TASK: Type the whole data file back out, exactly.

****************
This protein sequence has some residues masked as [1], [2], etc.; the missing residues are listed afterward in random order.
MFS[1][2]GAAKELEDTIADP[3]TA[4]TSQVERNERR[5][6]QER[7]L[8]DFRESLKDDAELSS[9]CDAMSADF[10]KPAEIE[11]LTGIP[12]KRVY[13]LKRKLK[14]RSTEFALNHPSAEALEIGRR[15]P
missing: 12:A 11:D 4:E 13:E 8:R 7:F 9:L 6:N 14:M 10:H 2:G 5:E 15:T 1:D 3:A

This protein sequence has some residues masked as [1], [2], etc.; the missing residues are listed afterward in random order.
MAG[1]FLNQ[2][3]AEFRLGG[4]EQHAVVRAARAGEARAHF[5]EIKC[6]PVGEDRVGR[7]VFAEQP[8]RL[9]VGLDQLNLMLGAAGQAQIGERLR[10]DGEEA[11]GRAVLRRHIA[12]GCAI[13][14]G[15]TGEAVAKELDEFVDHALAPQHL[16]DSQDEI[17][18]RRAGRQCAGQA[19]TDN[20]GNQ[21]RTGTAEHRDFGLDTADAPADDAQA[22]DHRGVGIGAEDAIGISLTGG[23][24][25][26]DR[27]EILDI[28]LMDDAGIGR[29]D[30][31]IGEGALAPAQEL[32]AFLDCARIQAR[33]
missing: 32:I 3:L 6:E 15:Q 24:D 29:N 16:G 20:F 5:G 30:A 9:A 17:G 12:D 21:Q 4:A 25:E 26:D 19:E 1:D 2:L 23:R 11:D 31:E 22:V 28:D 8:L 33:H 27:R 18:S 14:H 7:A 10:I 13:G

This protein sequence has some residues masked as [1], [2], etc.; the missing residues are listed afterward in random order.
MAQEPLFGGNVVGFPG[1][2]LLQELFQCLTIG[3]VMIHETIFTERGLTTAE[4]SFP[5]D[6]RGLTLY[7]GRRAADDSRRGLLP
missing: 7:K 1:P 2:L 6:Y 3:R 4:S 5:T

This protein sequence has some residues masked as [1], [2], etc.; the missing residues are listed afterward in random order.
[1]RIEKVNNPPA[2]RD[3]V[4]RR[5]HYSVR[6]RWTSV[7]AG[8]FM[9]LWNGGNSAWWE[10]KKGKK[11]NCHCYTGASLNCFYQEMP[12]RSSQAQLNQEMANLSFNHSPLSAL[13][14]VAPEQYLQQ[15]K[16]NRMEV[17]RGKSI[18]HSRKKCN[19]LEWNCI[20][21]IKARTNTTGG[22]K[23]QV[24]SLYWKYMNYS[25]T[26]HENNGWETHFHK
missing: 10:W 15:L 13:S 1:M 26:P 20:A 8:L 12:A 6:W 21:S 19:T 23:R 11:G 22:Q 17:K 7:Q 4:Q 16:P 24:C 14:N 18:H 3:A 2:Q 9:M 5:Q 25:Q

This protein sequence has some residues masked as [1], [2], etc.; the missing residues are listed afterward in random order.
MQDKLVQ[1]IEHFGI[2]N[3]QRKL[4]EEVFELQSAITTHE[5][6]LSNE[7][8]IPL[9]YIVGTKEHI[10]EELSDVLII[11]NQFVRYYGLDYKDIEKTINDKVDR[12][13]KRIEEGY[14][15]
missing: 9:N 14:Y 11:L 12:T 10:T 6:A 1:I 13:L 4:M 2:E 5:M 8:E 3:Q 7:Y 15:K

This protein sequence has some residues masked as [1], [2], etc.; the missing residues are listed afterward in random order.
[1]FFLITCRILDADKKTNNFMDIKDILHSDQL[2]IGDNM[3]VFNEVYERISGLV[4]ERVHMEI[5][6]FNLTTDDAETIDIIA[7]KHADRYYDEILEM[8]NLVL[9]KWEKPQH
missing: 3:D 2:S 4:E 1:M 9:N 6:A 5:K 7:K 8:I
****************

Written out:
This protein sequence has some residues masked as [1], [2], etc.; the missing residues are listed afterward in random order.
MFS[1][2]GAAKELEDTIADP[3]TA[4]TSQVERNERR[5][6]QER[7]L[8]DFRESLKDDAELSS[9]CDAMSADF[10]KPAEIE[11]LTGIP[12]KRVY[13]LKRKLK[14]RSTEFALNHPSAEALEIGRR[15]P
missing: 12:A 11:D 4:E 13:E 8:R 7:F 9:L 6:N 14:M 10:H 2:G 5:E 15:T 1:D 3:A

This protein sequence has some residues masked as [1], [2], etc.; the missing residues are listed afterward in random order.
MAG[1]FLNQ[2][3]AEFRLGG[4]EQHAVVRAARAGEARAHF[5]EIKC[6]PVGEDRVGR[7]VFAEQP[8]RL[9]VGLDQLNLMLGAAGQAQIGERLR[10]DGEEA[11]GRAVLRRHIA[12]GCAI[13][14]G[15]TGEAVAKELDEFVDHALAPQHL[16]DSQDEI[17][18]RRAGRQCAGQA[19]TDN[20]GNQ[21]RTGTAEHRDFGLDTADAPADDAQA[22]DHRGVGIGAEDAIGISLTGG[23][24][25][26]DR[27]EILDI[28]LMDDAGIGR[29]D[30][31]IGEGALAPAQEL[32]AFLDCARIQAR[33]
missing: 32:I 3:L 6:E 15:Q 24:D 29:N 16:G 20:F 5:G 30:A 9:A 17:G 12:D 21:Q 4:A 25:E 26:D 19:E 1:D 2:L 23:R 11:D 31:E 22:V 28:D 8:L 33:H 27:R 18:S 14:H 7:A 10:I 13:G

This protein sequence has some residues masked as [1], [2], etc.; the missing residues are listed afterward in random order.
MAQEPLFGGNVVGFPG[1][2]LLQELFQCLTIG[3]VMIHETIFTERGLTTAE[4]SFP[5]D[6]RGLTLY[7]GRRAADDSRRGLLP
missing: 7:K 1:P 2:L 6:Y 3:R 4:S 5:T

This protein sequence has some residues masked as [1], [2], etc.; the missing residues are listed afterward in random order.
[1]RIEKVNNPPA[2]RD[3]V[4]RR[5]HYSVR[6]RWTSV[7]AG[8]FM[9]LWNGGNSAWWE[10]KKGKK[11]NCHCYTGASLNCFYQEMP[12]RSSQAQLNQEMANLSFNHSPLSAL[13][14]VAPEQYLQQ[15]K[16]NRMEV[17]RGKSI[18]HSRKKCN[19]LEWNCI[20][21]IKARTNTTGG[22]K[23]QV[24]SLYWKYMNYS[25]T[26]HENNGWETHFHK
missing: 10:W 15:L 13:S 1:M 26:P 20:A 8:L 12:A 6:W 21:S 19:T 23:R 11:G 22:Q 17:K 7:Q 4:Q 16:P 24:C 14:N 18:H 3:A 2:Q 9:M 5:Q 25:Q

This protein sequence has some residues masked as [1], [2], etc.; the missing residues are listed afterward in random order.
MQDKLVQ[1]IEHFGI[2]N[3]QRKL[4]EEVFELQSAITTHE[5][6]LSNE[7][8]IPL[9]YIVGTKEHI[10]EELSDVLII[11]NQFVRYYGLDYKDIEKTINDKVDR[12][13]KRIEEGY[14][15]
missing: 9:N 14:Y 11:L 12:T 10:T 6:A 1:I 13:L 4:M 2:E 5:M 8:E 3:Q 7:Y 15:K

This protein sequence has some residues masked as [1], [2], etc.; the missing residues are listed afterward in random order.
[1]FFLITCRILDADKKTNNFMDIKDILHSDQL[2]IGDNM[3]VFNEVYERISGLV[4]ERVHMEI[5][6]FNLTTDDAETIDIIA[7]KHADRYYDEILEM[8]NLVL[9]KWEKPQH
missing: 3:D 2:S 4:E 1:M 9:N 6:A 5:K 7:K 8:I